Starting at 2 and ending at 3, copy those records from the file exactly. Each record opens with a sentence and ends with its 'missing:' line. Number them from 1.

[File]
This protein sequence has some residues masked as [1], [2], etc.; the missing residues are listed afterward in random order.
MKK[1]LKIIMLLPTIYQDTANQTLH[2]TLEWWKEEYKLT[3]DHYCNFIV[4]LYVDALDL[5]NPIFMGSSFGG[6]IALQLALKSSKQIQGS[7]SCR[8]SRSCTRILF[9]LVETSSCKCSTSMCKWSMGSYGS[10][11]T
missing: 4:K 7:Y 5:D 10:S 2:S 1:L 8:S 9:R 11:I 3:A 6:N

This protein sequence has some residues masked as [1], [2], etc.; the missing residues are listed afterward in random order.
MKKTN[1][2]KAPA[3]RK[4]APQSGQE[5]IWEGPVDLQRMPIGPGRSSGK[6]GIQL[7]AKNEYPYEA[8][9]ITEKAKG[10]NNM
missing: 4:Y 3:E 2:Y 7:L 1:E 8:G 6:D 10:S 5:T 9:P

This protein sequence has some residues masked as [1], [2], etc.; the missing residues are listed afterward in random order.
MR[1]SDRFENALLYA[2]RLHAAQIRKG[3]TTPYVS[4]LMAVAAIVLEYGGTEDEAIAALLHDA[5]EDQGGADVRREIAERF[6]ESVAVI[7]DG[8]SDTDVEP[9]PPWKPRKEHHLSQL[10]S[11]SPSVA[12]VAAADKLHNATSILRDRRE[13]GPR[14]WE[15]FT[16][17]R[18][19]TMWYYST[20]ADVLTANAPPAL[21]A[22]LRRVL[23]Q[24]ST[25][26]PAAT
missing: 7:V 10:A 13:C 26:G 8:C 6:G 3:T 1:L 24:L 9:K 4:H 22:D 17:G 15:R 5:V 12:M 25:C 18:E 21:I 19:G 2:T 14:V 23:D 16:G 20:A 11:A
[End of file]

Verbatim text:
This protein sequence has some residues masked as [1], [2], etc.; the missing residues are listed afterward in random order.
MKKTN[1][2]KAPA[3]RK[4]APQSGQE[5]IWEGPVDLQRMPIGPGRSSGK[6]GIQL[7]AKNEYPYEA[8][9]ITEKAKG[10]NNM
missing: 4:Y 3:E 2:Y 7:L 1:E 8:G 6:D 10:S 5:T 9:P

This protein sequence has some residues masked as [1], [2], etc.; the missing residues are listed afterward in random order.
MR[1]SDRFENALLYA[2]RLHAAQIRKG[3]TTPYVS[4]LMAVAAIVLEYGGTEDEAIAALLHDA[5]EDQGGADVRREIAERF[6]ESVAVI[7]DG[8]SDTDVEP[9]PPWKPRKEHHLSQL[10]S[11]SPSVA[12]VAAADKLHNATSILRDRRE[13]GPR[14]WE[15]FT[16][17]R[18][19]TMWYYST[20]ADVLTANAPPAL[21]A[22]LRRVL[23]Q[24]ST[25][26]PAAT
missing: 7:V 10:A 13:C 26:G 8:C 6:G 3:T 1:L 24:L 9:K 4:H 22:D 17:G 15:R 5:V 12:M 25:C 18:E 21:I 19:G 2:T 14:V 23:D 16:G 20:A 11:A